If you appreciate an independent voice holding Montana politicians accountable and informing voters, and you can throw a few dollars a month our way, we would certainly appreciate it.

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About the author

Monica Tranel

Monica Tranel is an attorney who has represented renewable power clients in front of the PSC. She formerly worked as a staff attorney for the PSC and the Montana Consumer Counsel. She works and lives in Missoula and is a Democratic candidate for the PSC, District 4.


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  • Monica, what would be the impact on rates for a wind farm at what you would consider an acceptable rate and contract? 5 or 10 year contract?

    Who IS responsible for the clean up? Is this not bonded and included in NW’s purchase contract and included in the rates.

    20% increase in 10 years. 2% a year. Sounds great to me. You can do better? Please advise.

    • @markdown – You should really consider getting this info for yourself, instead of trying to ambush and foist off distortion and falsehood.

      **”The Judith Gap wind facility is about $32.11 per megawatt-hour (or 3.1 cents per kilowatt-hour) while the coal-fired Colstrip Unit 4 is about $64.55 per megawatt-hour or (6.4 cents per kilowatt hour).”

      **”For the regulated utilities [Colstrip], five of the six owners can pass costs through to ratepayers, subject to a public or utility service commissions’ approval. Some costs already may be being passed on to customers through rates paid over the life the plant. For the unregulated owner, Talen, shareholders would pay for decommissioning [Any clue here why Talen is so eager to sell to NWE?], subject to management approval.”

      • To everyone who loves Montana’s broad, expansive uncluttered vistas and and clear looks to the Rockies and the prairie mountains, there a few things to remember. When you build wind farms you are largely enriching foreign corporations for the development of energy that is scheduled to leave our state or our country. Add to this, there is the need for new transmission corridors stretched across our grasslands and interrupting the natural splendor that gives us so much uplifting pleasure. Yes. It changes everything within the view shed and not for the better. Montana is a net exporter of energy (over 50%). With a few smaller wind towers (not the 400 foot monstrosities) placed strategically near the end users, it would relieve the need to stretch necklaces of wires across otherwise pristine landscapes and instead provide energy to our own citizens. (Need an example? Drive over to the Judith Gap and look at the north side of the Crazy Mountains by Martinsdale or backward toward the Cayuse Hills -hideous giant power towers and lines carrying energy to the West Coast.) Beyond beauty, Montana people like the sense of distance, which is shrunk to diminishment by both – the wind towers and endless strings of power towers and corridors of glinting wires. Montana’s tourism economy is $7 billion dollars with 70-80,000 employees. Do you think people come here to look at Newark, New Jersey? The wind industry, after construction, on the other hand, fields a handful of workers, who drive around and pick up dead birds. Build wind farms where they are needed. Where the consumers live. The energy transmission losses will be reduced and the importers can look at the industrial mess. And, yes, the wind exists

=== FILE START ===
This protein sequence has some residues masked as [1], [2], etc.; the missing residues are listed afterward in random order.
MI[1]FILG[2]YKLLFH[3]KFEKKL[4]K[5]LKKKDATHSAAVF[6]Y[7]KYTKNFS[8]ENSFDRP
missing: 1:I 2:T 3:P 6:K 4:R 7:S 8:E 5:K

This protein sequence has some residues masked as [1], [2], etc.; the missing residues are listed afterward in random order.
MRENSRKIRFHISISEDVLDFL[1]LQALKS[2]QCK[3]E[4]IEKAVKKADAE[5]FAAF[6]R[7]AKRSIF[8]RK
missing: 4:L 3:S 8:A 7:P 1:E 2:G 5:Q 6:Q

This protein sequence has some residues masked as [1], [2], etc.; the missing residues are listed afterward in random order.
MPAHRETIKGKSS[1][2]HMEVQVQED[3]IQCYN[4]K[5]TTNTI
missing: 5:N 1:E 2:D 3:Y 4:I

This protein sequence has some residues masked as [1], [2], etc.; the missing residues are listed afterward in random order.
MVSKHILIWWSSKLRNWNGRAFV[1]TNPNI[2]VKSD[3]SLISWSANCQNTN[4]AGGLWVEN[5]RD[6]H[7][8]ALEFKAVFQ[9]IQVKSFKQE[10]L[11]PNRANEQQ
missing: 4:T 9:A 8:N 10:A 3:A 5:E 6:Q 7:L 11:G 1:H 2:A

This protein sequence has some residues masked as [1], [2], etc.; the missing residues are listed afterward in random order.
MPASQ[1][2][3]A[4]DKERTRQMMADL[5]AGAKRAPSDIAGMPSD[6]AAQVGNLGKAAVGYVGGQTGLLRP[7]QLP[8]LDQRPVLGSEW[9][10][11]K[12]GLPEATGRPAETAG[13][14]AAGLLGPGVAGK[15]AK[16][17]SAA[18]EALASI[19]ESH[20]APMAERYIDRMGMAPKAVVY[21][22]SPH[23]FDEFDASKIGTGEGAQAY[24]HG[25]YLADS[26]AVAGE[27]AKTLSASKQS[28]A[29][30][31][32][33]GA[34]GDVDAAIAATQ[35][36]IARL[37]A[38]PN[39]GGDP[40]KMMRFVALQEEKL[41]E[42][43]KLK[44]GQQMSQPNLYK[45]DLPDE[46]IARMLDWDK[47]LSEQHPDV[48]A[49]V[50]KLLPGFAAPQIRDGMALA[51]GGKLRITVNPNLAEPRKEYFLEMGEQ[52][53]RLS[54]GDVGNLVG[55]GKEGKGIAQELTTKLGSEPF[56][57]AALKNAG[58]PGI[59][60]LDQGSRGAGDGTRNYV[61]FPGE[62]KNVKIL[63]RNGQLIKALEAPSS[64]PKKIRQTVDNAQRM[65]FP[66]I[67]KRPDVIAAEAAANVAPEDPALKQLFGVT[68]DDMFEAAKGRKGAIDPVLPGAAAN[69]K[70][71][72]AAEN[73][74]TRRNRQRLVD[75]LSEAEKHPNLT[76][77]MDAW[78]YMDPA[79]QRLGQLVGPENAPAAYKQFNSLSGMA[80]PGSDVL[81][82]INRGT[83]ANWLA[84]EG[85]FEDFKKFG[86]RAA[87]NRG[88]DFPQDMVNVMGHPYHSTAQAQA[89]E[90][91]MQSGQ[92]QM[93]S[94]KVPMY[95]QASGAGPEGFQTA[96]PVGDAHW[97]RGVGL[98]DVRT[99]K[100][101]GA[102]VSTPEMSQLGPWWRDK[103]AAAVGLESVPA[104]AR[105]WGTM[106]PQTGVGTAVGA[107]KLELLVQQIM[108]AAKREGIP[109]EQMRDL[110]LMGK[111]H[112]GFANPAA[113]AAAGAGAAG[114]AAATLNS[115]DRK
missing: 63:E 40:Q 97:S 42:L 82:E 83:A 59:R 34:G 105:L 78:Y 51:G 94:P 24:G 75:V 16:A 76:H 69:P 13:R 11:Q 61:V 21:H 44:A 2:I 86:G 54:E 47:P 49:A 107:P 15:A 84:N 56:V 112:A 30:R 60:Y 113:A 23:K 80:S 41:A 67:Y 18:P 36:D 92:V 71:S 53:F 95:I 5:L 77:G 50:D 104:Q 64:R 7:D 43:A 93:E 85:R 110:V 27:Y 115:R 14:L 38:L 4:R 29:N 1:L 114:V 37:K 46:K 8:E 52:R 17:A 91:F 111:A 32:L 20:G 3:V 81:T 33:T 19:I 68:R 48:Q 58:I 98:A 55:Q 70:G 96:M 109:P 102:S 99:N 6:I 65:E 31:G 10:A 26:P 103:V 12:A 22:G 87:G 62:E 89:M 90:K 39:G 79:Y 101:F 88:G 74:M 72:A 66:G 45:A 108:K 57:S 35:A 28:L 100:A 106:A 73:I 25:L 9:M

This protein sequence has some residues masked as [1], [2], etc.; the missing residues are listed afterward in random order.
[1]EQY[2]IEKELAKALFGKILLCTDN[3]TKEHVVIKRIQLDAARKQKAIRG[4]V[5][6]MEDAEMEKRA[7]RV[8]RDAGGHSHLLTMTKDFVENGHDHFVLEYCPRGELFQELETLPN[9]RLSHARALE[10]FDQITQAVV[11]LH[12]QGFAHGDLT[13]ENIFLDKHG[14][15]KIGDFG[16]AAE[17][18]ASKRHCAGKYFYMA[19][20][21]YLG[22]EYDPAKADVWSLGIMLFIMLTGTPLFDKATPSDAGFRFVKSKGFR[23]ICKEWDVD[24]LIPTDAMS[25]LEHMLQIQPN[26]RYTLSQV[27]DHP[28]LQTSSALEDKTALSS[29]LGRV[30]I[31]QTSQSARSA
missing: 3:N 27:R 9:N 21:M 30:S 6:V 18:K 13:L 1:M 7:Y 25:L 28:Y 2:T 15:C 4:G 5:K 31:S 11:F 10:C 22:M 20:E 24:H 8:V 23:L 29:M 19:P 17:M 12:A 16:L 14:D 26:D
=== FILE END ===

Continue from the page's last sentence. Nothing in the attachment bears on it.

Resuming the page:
in plentitude where many people live. California is a prime example.